HISTORY OF MACOUPIN COUNTY, ILLINOIS
1911

Chicago: S.J. Clarke Publishing Company

Page 441

J. A. WALLACE. - Macoupin county can claim many energetic and successful citizens who have contributed their share toward the public weal and may be depended upon in every emergency to sustain the cause that is right and just. Among this number may be named J. A. Wallace, who for more than forty years has made his home in North Otter township and has demonstrated his worth and ability as one of the respected members of the community. He was born at Littleton, New Hampshire, November 8, 1835, a son of Amos and Mary (Hildreth) Wallace, both of whom were natives of the Granite state. The father devoted his entire life to farming and lived to be eighty-four years old, the mother passing away at the age of fifty-eight. In their family were eleven children, two of whom died in infancy, the others being James, Abigail, Mary, Elvira, Amos P., Cordelia, Andrew, Berenice and J. A.

In a peaceful New England home J. A. Wallace grew to maturity, securing in the public schools the advantages of an education. He began working for himself at the age of twenty-one when he engaged in cutting and hauling timber from the forest. He next became identified with farming and about 1857, believing from what he had heard and read that Illinois presented favorable opportunities for a young man desirous of advancing in life, he came to Macoupin county where he found employment upon a farm. He spent a year and a half in Sangamon county and in 1864, having secured the necessary capital, he purchased his present home. He has since sold some of his land to his children, but still retains one hundred and twenty-eight acres, located on sections 24 and 36, North Otter Township. He has made all the improvements upon the place, including the erection of buildings, fences, the putting in of tiling and the setting out of fruit and ornamental trees, and is the owner of a home of which any man might justly be proud. He engages in general farming and stock-raising and so conducts his business as to produce a handsome annual revenue.

On October 3, 1861, Mr. Wallace was married to Miss Mary Smith, a daughter of Elisha and Susan (Eaves) Smith, the former of whom was born in Tennessee and the latter in Illinois. In their family were fourteen children, ten of whom are now living, namely: James, Elizabeth, Mary, Ella, Fannie, Metta, Allie, Laura, Nola and William. To Mr. and Mrs. Wallace eight children have been born, five of whom died in infancy. The others are as follows: William A., who makes his home in Virden, married Mary Kable and they have two daughters, Mabel and Edith. Jesse E., a resident of Macoupin county, married Mertie Chaffin, who died September 14, 1898, leaving four children: Harry H., and Eva M., both of whom are married; Fern; and Ruth. For his second wife Jesse E. Wallace married Martha Weaver, by whom he also has four children, Walter, Lola, Bernice and Marie. Glenna W. is the wife of Fred Meyers, of Springfield, Illinois, by whom she had two children; Hazel, born December 16, 1910; and one who died in infancy. Mr. and Mrs. Wallace celebrated their golden wedding on the 3d of October, 1911, at which time seventy-eight guests were present and left many gifts as tokens of love and esteem.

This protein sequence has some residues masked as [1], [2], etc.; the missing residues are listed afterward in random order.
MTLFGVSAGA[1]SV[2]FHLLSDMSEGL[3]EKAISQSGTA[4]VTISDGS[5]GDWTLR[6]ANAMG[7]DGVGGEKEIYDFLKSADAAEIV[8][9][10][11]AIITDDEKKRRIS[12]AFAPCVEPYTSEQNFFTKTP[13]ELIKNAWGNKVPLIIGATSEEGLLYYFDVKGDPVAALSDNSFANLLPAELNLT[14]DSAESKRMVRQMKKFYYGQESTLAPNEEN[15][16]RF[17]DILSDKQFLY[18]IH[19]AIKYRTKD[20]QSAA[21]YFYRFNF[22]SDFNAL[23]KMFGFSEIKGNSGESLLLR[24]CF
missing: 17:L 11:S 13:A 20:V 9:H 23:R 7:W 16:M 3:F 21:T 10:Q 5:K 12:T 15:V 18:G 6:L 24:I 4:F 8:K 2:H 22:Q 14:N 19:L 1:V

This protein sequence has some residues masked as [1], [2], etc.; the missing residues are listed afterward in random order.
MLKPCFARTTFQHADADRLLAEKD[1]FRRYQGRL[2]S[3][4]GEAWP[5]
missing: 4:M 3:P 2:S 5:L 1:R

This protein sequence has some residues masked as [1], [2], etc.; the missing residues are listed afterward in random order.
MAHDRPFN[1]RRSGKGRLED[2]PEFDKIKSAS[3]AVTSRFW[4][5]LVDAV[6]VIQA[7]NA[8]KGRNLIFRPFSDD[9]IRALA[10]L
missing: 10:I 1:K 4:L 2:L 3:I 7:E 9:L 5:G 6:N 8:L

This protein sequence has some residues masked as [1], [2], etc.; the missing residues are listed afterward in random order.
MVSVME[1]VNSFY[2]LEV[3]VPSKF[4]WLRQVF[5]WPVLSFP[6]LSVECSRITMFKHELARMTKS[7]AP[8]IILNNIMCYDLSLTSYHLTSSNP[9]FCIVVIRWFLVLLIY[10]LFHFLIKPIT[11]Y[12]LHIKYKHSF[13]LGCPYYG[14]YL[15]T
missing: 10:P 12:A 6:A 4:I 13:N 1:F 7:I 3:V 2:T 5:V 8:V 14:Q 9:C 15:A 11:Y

Fraternally Mr. Wallace has long been identified with the Odd Fellows, having been made a member of the order fifty-three years ago. His life has been in an important degree shaped by its beneficent and kindly teachings. Religiously he is in hearty sympathy with the Methodist Church, of which he is a valued member. He has served as a member of the board of county supervisors for three years and as school director twenty-two years. In his business dealings he is known as one who under all circumstances aims to be just and fair, thus meriting the high esteem in which he is held by his friends and acquaintances.



1911 Index

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